ALASKA EAGLE MEMORIES —
the escort boat for the 1997 Transpac. The best part of the sail was getting to know Rich and Sheri Crowe. We are still friends. "The most memorable moment occurred at dawn when I was at the helm with a spinnaker flying. Having always been a bowman, I had little experience driving, let alone with the kite, and never with a boat so large. I was thoroughly focused and the two others on watch didn't think to alert me to the squall bearing down on us from astern. Within seconds of the squall hitting with wind and rain the spinnaker exploded. The whole crew came up — some fresh from bed — and got everything under control. "What I remember most was the sight of two of the female crew who would have won any wet T-shirt contest they entered."
H-a-w-a-i-i to Newport in August. Hey, isn’t that hurricane season? Yes sir, it was, but that's another story!" 1992 — Paul Martson: "I crewed aboard Alaska Eagle with Rich and Sheri Crowe in 1992 from Oahu to Newport Beach. It was my first Pacific crossing. "Leaving the Ala Wai Yacht Harbor for the traditional hop to Hanalei Bay, Kauai, it was my first turn at the helm. I grabbed the big wheel and placed a butt cheek on the combing to have a seat. Seconds later Rich said: 'On the Alaska Eagle we stand watches on the helm.' Stand corrected, I was! "But it wasn't all so serious. For example, we were allowed to pool money for a beer run before leaving Kauai. Two shopping carts full looked great! But the math revealed it was only one per person per day. Lotsa crew, lotsa miles. "I lost my (Pacific crossing) virginity on the Eagle, but this summer's Pac Cup will be my 6th time getting lei'd!" 1997 — Captain Glen: "I got to sail aboard Alaska Eagle when she was 'Alaska Eagle' glides south along the Mexican coast during the 2006 Baja Ha-Ha cruisers rally. Some rally crew later voyaged on their own.
1998/'99 — Jeff LaBarre: "In order to qualify as crew on a three-week voyage from Hawaii to Alaska, the school required participants to take a four-day local cruise to the Channel Islands on Alaska Eagle. "The incident that is etched into my memory was my first visit to the spectacular Painted Cave on Santa Cruz Island. We stopped to see this sea cave — one of the largest in the world — on the second morning of our trip. The young captain had the inflatable launched and tied along the starboard quarter. He then backed Alaska Eagle into the small cove just outside the 120-foot-high entrance to the cave. As he put the engine into forward to halt the boat's backing, the gear shift failed — it actually came off in his hand. Alaska Eagle continued backing into the entrance. "With incredibly quick action, the captain killed the engine, handed the helm to the 1st mate, and jumped into the inflatable. At the same time he called on us crew to get the sails up 'right now!' He fired up the outboard and towed us slowly out of the cave, which by this time, we were completely inside of. But we were soon in open water with the KINGHORN / OCCSSS ARCHIVES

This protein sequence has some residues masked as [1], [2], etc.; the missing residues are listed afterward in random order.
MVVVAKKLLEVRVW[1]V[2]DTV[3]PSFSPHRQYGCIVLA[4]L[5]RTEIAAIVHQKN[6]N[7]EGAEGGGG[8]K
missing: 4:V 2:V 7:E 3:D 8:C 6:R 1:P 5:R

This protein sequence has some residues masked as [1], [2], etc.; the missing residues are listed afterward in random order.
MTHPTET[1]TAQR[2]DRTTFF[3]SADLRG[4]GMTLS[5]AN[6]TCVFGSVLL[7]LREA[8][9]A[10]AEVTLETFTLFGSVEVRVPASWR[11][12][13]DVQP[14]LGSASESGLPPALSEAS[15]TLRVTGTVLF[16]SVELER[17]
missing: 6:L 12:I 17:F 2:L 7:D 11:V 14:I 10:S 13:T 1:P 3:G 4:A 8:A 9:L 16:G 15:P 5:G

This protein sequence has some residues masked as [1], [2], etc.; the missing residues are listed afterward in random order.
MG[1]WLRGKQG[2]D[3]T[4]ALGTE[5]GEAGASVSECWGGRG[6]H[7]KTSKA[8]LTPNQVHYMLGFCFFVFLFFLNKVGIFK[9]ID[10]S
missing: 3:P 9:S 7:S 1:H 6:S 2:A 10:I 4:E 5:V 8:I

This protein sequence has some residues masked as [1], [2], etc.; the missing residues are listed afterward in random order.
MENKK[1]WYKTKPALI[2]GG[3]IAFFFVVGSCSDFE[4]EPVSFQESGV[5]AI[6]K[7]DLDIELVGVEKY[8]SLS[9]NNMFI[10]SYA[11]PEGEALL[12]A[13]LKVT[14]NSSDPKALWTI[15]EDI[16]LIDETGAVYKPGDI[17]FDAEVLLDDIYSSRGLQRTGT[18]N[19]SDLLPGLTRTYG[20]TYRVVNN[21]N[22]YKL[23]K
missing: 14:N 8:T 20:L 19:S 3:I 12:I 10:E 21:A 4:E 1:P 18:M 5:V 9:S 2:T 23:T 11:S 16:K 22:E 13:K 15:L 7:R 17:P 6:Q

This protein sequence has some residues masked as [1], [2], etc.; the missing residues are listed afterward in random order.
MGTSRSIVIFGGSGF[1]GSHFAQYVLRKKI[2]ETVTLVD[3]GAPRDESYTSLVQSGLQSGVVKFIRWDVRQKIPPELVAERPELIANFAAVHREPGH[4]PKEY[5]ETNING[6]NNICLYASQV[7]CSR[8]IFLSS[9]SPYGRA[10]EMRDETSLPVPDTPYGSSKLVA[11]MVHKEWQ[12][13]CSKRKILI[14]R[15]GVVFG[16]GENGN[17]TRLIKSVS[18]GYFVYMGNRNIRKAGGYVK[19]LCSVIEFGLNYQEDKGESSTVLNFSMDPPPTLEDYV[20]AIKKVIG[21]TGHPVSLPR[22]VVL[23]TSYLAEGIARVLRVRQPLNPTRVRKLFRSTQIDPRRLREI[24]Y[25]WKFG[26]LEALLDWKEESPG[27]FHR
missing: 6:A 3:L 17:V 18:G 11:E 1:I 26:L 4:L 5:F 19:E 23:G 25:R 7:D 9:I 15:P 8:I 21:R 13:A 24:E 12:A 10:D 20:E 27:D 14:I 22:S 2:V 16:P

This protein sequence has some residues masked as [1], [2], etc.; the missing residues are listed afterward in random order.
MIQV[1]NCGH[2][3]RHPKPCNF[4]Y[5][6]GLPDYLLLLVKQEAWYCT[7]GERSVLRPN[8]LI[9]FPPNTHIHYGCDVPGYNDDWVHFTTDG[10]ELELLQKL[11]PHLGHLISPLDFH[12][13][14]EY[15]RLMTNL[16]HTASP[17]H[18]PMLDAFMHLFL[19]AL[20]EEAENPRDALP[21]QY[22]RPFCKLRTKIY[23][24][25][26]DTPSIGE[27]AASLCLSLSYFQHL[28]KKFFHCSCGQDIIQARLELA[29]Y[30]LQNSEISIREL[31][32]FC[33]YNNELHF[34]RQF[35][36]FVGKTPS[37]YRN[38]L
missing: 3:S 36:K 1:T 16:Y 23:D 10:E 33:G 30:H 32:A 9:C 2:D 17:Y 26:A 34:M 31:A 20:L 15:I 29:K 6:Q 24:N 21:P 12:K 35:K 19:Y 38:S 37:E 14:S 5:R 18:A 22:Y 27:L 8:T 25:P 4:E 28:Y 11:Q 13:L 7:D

Mark Haesloop, top left, was thrilled to be aboard 'Eagle' during her last Tranpac commission in 2011.
dinghy stowed. I have had the chance since to admire his skill and command presence as I have dealt with my own mini-disasters that seem an inevitable consequence of venturing about in small boats. "Our trip continued with a jury rigged throttle/gear shift to the incredibly beautiful Cuyler Harbor on San Miguel Island. A wild and windy place, remote and nearly unvisited, yet only 100 miles or so from 13 million people. We hiked to the east end of the island to view an immense beach covered with seals, sea lions, and elephant seals." 2004 — Fabio Maino: "I have a lot of good memories from being on board the Alaska Eagle. In 2004 I traveled from Easter Island to the Marquesas via Pitcairn and Mangareva with skippers Sheri and Rich Crowe. A great trip, my first across an ocean on a sailboat, and through places that I'll never forget. "The stop at Pitcairn was the highlight of the trip, but Easter Island and Polynesia are magical places as well. Sheri and Rich are amazing mentors and great sailors. The Alaska Eagle was an amazing platform for keeping together such a diverse crew, and introducing people to the greatness of ocean sailing." 2005 — Barbara Marrett: I've lost count of the number of times I sailed the Eagle to exotic locales like Pitcairn Island and Rapa. But the most memorable was an all-women's sail from Tahiti to Hawaii during which we encountered the remnants of several tropical storms and hurricanes plus other crew calamities. Karen Prioleau was skipper, Sheila McCurdy and I were mates. The average age of the crew was 52 and the average height 5'4" — what we lacked in stature was made up by character and characters. Petite crew member Patti had been attacked by a pair of pit bulls in Tahiti — she arrived on board with bandages and didn't tell us what had happened until the trip was over. Chiropractor Jackie took a big tumble out of her high bunk and had the most amazing bruises and a black eye
The March 2014 issue of the West's premier sailing and marine magazine.